The young narrator, Shed is a bisexual half Indian boy who lives Out-In-The-Shed (hence his name) of a whorehouse owned by Ida Richilieu in Excellent, a very small town in Idaho at the beginning of the twentieth century. Out in the shed he is much in demand as he provides relief for many male customers while he earns his keep doing chores for Ida. There are many uncertainties about Shed's origins and parents, se he sets off to find his true self, and his real name. On his way he meets Dellwood Barker and makes eventually contact with some Indians; he thinks he finds some answers, but there is more to come. When Shed returns to Excellent all goes well for a time back at Ida Richilieu's Indian Head Hotel, with Ida, Shed, Dellwood and Alma Hatch forming their own unique family, strength against the troublesome Mormons who are taking over the town, until disaster strikes and everything falls apart.
There are plenty of interesting and idiosyncratic characters populating the tale, and the colourful story moves from drama to tragedy, from harrowing events to very tender moments, all with plenty of humour. However the real pleasure is to be found in the narration itself, Shed's way of expressing himself is delightful: "what my ears heard was me yelling the loudest I'd heard my mouth yell . . .", "I just let my feet and legs go . . .they took me out into the clearing . . ." are typical of Shed's logical thinking, and his endearing way of expressing himself.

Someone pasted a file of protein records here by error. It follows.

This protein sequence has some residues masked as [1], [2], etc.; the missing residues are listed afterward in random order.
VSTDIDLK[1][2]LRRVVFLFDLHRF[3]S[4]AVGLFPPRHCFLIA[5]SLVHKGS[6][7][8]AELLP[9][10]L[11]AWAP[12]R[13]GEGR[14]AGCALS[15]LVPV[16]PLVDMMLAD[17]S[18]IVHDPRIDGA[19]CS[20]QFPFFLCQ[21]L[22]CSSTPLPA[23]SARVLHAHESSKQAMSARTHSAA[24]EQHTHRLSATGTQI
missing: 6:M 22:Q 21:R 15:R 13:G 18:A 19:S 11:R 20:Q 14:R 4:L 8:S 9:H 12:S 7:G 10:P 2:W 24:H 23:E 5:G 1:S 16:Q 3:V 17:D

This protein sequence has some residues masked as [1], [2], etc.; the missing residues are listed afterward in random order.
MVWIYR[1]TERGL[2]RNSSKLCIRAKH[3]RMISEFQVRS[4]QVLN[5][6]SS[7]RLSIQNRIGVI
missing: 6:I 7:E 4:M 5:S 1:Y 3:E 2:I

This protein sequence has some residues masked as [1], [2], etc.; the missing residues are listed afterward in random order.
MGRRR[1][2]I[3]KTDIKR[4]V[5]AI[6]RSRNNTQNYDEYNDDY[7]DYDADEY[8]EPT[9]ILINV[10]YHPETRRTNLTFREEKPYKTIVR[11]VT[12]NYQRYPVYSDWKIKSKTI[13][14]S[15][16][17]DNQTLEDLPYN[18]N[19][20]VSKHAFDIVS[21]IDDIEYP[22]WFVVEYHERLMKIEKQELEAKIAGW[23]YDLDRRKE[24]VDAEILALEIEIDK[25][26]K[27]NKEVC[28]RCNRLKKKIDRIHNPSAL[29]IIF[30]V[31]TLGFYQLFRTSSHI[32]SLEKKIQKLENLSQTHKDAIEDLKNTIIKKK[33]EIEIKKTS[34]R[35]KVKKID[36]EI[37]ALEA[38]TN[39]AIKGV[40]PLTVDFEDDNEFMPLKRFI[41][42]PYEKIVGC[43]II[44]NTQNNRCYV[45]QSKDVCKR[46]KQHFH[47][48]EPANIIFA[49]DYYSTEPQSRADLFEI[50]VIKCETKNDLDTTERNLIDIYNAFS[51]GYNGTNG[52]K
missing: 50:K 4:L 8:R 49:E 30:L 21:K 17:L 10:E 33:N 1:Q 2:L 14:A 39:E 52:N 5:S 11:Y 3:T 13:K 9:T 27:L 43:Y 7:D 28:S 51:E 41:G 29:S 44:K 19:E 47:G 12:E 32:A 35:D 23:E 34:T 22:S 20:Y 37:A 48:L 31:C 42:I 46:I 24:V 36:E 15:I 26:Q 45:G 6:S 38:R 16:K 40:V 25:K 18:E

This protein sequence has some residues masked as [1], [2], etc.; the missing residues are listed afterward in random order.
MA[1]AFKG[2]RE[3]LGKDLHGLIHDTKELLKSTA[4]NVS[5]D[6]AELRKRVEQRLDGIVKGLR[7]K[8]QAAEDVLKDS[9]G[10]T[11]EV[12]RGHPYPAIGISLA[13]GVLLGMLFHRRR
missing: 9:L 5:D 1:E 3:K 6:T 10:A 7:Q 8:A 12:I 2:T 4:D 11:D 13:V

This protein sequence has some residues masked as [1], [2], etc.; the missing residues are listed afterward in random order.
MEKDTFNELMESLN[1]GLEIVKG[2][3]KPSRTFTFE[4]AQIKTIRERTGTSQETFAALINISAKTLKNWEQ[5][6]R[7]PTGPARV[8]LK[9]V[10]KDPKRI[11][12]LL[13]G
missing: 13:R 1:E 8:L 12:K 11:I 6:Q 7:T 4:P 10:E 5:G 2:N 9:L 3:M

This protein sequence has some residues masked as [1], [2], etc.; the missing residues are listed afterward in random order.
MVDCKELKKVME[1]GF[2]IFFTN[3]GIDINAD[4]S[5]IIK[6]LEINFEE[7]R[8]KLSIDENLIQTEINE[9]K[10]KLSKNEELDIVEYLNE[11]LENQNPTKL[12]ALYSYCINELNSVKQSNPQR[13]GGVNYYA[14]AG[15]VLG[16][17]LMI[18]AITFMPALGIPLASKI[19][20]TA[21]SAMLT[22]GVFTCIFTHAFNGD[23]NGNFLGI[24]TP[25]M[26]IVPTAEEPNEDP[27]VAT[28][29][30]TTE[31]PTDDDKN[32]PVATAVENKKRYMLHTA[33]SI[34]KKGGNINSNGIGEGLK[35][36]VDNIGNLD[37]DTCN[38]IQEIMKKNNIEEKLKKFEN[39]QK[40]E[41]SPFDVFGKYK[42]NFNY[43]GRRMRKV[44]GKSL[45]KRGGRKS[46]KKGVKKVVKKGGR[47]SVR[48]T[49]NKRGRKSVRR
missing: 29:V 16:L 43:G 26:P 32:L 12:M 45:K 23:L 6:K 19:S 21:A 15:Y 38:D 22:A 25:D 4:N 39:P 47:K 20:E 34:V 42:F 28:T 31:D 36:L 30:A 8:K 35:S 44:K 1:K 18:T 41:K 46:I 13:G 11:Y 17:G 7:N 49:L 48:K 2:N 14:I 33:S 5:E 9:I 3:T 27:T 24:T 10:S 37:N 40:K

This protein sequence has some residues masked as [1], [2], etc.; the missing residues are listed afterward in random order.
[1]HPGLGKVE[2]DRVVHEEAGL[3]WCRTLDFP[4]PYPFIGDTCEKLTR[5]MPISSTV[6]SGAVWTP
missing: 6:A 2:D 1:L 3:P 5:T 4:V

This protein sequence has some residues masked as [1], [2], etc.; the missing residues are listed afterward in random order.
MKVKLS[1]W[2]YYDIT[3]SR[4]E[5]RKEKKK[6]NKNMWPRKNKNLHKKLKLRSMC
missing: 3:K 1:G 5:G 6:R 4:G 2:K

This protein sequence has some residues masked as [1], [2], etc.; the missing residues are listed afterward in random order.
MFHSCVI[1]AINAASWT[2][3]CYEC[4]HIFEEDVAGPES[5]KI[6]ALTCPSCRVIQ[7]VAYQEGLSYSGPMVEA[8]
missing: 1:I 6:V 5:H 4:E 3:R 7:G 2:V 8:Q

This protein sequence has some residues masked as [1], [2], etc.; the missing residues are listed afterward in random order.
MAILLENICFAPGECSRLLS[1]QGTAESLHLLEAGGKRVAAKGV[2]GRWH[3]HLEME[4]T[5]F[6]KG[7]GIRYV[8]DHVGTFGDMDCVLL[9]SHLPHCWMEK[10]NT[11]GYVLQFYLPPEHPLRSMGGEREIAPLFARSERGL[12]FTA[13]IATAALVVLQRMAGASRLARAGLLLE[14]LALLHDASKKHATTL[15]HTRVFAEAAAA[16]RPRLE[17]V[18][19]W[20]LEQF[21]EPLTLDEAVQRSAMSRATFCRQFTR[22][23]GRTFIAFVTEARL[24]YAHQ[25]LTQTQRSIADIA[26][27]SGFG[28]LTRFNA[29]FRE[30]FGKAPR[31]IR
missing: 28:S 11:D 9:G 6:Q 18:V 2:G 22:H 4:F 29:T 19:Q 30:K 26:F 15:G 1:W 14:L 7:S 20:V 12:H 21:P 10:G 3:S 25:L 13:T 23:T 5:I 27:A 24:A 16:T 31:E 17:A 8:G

It is a very beautiful story, and very moving. Shed is an appealing character who loved those close to him, and especially Dellwood, the only man he ever truly loved. It is a story about prejudice and dreams, about survival against adversity. The final pages are particularly heart rending as everything about Shed's life disintegrates; yet there is also hope and a future.